This week, Eric sits down with Watchmen writer Cord Jefferson (The Good Place, Succession) to talk about what makes the show so singular in its unflinching look at race in America.
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By 1975, George Lucas knew exactly what he wanted Star Wars to look like, but what it would sound like was another story altogether. Lucas was tired of Sci-Fi’s typical synthetic and electronic cliches; he wanted a sonic world that felt organic and personal. So he hired a young sound designer named Ben Burtt, and sent him out into the world with a recorder and microphone.
Burtt would need to blend and manipulate his recordings in order to achieve original sound designs, customized in every way to help bring the Skywalker saga to life. Like a detective, Burtt would have to hunt for the perfect buzz, bark, or hum to make Star Wars come alive. And in the process, he and Lucas would help to change the way audiences experience sound in films.
With the success of STAR WARS, George Lucas finally had the independence and power to make movies exactly the way he wanted to make them—which was critical, because the sequels he planned were going to be even bigger and more challenging than the original. The artists of Industrial Light and Magic had barely finished the first film, but now they’d have to top themselves—designing a snow planet, imperial walkers, tauntauns, asteroid fields, a Cloud City, and a 12-mile long Star Destroyer.
From 1978 to 1983, ILM surged forward with the mandate to not only complete the original STAR WARS trilogy, but also expand the company itself. The ultimate mission: to push the edge of what visual effects could be, and ultimately lead cinema from its analogue origins, to its digital present.
When STAR WARS debuted in May 1977, it gave rise to a pop-cultural phenomenon unlike any the world had ever seen. The movie was so singular and iconic, and so technically ambitious — that it almost never came to be.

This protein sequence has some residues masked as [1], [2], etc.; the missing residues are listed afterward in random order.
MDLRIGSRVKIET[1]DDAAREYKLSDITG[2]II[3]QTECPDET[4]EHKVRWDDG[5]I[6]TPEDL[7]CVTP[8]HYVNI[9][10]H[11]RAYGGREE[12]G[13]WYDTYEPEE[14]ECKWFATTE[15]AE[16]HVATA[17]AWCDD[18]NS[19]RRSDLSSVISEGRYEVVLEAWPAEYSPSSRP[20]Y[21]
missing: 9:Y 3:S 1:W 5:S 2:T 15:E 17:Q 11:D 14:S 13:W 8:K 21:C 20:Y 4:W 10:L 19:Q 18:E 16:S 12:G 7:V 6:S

To bring Star Wars to the screen, new technology had to be invented and existing technology had to be utilized in ways never before imagined. None of the special effects companies in Hollywood could handle the blend of creativity and innovation necessary to bring director George Lucas’s vision to life. So Lucas built his own studio, and forever changed the way movies are made.
Libraries aren’t just for books. They’re often spaces that transform into what you need them to be: a classroom, a cyber café, a place to find answers, a quiet spot to be alone. It’s actually kind of magical. This week, we have stories of people who roam the stacks and find unexpected things that just happen to be exactly what they required.
Three people grapple with the question, “Are we alone?”
Blurring the line between animal and human.
Kevin Kelly was in Jerusalem. For reasons too complicated to go into here, he ended up sleeping on the spot where Jesus was supposedly crucified. After Kevin awoke, the thought came into his head: Live as if you’ll die in six months. So he did.
Original video: http://www.thisamericanlife.org/radio-archives/episode/50/shoulda-been-dead?act=1
Downloaded by http://huffduff-video.snarfed.org/
Simulated worlds, Civil war reenactments, wax museums, simulated coal mines, fake ethnic restaurants, an ersatz Medieval castle and other re-created worlds that thrive all across America.
The radio version of an episode we did live on stage and beamed to movie theaters. David Sedaris, Tig Notaro, Ryan Knighton, and the late David Rakoff, in his final performance on the show.
The other half of this two-hour show was visual, including dancers, animation, and more. You can download video of the entire show.
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